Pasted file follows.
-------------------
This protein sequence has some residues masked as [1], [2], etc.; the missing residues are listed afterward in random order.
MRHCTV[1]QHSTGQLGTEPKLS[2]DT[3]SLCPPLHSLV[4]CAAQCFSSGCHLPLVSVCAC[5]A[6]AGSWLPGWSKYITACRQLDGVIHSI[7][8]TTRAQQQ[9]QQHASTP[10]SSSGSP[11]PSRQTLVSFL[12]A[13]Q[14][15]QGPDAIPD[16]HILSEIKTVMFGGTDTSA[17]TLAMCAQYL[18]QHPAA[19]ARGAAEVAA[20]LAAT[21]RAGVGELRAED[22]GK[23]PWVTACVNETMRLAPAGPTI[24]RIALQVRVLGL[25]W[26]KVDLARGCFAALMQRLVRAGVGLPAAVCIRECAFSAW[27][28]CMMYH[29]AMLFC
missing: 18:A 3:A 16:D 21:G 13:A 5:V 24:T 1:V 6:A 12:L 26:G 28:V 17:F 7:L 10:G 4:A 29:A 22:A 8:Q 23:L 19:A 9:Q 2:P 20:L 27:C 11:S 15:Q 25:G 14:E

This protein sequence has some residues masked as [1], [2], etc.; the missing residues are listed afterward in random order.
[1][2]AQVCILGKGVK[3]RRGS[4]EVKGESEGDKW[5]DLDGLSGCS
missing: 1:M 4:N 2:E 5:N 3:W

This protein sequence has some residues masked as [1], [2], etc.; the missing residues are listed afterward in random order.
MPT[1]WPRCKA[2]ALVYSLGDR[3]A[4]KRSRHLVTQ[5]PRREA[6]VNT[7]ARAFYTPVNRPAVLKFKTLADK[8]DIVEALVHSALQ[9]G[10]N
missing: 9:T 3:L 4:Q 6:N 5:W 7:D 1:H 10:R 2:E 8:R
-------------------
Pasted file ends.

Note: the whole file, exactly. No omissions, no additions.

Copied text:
This protein sequence has some residues masked as [1], [2], etc.; the missing residues are listed afterward in random order.
MRHCTV[1]QHSTGQLGTEPKLS[2]DT[3]SLCPPLHSLV[4]CAAQCFSSGCHLPLVSVCAC[5]A[6]AGSWLPGWSKYITACRQLDGVIHSI[7][8]TTRAQQQ[9]QQHASTP[10]SSSGSP[11]PSRQTLVSFL[12]A[13]Q[14][15]QGPDAIPD[16]HILSEIKTVMFGGTDTSA[17]TLAMCAQYL[18]QHPAA[19]ARGAAEVAA[20]LAAT[21]RAGVGELRAED[22]GK[23]PWVTACVNETMRLAPAGPTI[24]RIALQVRVLGL[25]W[26]KVDLARGCFAALMQRLVRAGVGLPAAVCIRECAFSAW[27][28]CMMYH[29]AMLFC
missing: 18:A 3:A 16:D 21:G 13:A 5:V 24:T 1:V 6:A 12:L 26:G 28:V 17:F 7:L 10:G 4:A 29:A 22:A 8:Q 23:L 19:A 9:Q 2:P 20:L 27:C 11:S 15:Q 25:G 14:E

This protein sequence has some residues masked as [1], [2], etc.; the missing residues are listed afterward in random order.
[1][2]AQVCILGKGVK[3]RRGS[4]EVKGESEGDKW[5]DLDGLSGCS
missing: 1:M 4:N 2:E 5:N 3:W

This protein sequence has some residues masked as [1], [2], etc.; the missing residues are listed afterward in random order.
MPT[1]WPRCKA[2]ALVYSLGDR[3]A[4]KRSRHLVTQ[5]PRREA[6]VNT[7]ARAFYTPVNRPAVLKFKTLADK[8]DIVEALVHSALQ[9]G[10]N
missing: 9:T 3:L 4:Q 6:N 5:W 7:D 1:H 10:R 2:E 8:R